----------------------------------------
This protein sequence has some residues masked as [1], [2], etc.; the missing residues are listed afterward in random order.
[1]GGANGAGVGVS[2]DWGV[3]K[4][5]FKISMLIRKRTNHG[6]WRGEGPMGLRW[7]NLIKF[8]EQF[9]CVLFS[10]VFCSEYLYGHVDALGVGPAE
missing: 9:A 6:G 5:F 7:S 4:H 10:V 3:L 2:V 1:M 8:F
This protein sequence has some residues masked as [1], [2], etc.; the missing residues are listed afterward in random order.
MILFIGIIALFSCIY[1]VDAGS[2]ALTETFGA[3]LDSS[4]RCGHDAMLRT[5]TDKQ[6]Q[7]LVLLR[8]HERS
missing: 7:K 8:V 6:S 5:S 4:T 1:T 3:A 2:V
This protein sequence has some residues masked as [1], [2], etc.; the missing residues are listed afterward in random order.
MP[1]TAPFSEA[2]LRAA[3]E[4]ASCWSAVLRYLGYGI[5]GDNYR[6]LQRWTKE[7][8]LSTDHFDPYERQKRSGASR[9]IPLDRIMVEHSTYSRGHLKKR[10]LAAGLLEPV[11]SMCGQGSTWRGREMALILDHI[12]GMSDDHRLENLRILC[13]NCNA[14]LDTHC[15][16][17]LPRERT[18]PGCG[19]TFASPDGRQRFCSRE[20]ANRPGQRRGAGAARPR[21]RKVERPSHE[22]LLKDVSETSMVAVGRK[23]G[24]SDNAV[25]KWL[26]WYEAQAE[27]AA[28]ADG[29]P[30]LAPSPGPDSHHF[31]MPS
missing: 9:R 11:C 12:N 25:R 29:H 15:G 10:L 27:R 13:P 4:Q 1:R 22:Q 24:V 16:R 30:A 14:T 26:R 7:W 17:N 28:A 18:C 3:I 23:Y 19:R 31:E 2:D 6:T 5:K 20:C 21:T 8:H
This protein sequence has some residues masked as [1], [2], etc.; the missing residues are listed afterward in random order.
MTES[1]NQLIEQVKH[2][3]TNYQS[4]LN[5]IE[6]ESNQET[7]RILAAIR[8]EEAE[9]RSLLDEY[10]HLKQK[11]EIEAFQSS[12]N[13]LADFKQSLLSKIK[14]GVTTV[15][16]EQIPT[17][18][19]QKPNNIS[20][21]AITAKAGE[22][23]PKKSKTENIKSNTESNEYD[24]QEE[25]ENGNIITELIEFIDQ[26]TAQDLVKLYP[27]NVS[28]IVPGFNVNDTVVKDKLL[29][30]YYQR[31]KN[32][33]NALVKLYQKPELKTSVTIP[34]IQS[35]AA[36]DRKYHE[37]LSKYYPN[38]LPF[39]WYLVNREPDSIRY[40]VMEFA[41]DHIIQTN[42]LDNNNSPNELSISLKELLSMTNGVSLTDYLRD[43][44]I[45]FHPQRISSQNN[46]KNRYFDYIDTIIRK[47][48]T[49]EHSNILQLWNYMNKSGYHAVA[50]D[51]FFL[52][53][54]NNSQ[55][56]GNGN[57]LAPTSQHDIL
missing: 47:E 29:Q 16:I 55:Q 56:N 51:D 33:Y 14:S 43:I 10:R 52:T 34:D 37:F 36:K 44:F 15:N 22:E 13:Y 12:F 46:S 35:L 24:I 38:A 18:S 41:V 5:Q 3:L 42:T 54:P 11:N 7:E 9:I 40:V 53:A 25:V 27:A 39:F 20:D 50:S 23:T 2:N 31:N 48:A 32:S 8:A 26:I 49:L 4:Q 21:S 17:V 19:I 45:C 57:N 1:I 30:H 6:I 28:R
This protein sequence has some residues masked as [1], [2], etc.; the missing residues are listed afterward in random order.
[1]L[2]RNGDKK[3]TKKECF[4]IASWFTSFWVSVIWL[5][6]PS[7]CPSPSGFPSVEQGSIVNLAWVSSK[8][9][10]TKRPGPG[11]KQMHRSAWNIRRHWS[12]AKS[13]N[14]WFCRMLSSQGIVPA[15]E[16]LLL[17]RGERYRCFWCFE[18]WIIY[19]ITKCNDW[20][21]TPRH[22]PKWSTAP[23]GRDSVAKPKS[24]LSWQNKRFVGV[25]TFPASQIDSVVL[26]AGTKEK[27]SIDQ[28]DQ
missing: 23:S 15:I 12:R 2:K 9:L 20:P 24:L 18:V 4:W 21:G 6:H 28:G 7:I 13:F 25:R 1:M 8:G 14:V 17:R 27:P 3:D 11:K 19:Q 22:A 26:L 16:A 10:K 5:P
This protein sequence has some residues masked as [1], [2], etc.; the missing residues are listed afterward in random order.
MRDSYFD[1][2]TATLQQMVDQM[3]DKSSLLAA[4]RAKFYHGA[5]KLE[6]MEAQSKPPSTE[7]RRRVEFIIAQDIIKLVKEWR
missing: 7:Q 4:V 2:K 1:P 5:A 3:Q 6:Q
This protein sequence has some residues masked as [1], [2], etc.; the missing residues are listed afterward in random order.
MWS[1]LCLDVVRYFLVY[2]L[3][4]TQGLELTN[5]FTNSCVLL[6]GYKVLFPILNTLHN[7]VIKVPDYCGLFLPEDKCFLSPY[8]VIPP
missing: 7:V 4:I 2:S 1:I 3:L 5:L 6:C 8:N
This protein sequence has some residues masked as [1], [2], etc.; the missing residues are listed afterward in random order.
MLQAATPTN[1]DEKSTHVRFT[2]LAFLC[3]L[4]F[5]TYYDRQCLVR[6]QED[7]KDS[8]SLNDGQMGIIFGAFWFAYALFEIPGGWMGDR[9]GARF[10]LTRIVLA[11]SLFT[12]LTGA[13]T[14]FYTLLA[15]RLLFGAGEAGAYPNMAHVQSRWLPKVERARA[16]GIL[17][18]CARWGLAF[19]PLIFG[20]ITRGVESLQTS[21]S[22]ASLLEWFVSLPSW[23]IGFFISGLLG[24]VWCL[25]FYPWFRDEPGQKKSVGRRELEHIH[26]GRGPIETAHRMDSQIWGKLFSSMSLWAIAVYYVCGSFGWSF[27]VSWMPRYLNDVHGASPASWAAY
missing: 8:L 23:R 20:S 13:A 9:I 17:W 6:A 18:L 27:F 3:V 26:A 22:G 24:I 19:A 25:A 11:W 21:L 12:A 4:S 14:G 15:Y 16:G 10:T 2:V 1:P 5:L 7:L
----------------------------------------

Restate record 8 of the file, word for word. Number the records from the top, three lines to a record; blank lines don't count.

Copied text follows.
This protein sequence has some residues masked as [1], [2], etc.; the missing residues are listed afterward in random order.
MLQAATPTN[1]DEKSTHVRFT[2]LAFLC[3]L[4]F[5]TYYDRQCLVR[6]QED[7]KDS[8]SLNDGQMGIIFGAFWFAYALFEIPGGWMGDR[9]GARF[10]LTRIVLA[11]SLFT[12]LTGA[13]T[14]FYTLLA[15]RLLFGAGEAGAYPNMAHVQSRWLPKVERARA[16]GIL[17][18]CARWGLAF[19]PLIFG[20]ITRGVESLQTS[21]S[22]ASLLEWFVSLPSW[23]IGFFISGLLG[24]VWCL[25]FYPWFRDEPGQKKSVGRRELEHIH[26]GRGPIETAHRMDSQIWGKLFSSMSLWAIAVYYVCGSFGWSF[27]VSWMPRYLNDVHGASPASWAAY
missing: 8:L 23:R 20:S 13:A 9:I 17:W 6:A 18:L 27:F 3:V 26:A 22:G 24:I 19:A 25:A 11:W 21:L 12:A 4:S 14:G 15:Y 16:G 10:T 2:V 1:P 5:L 7:L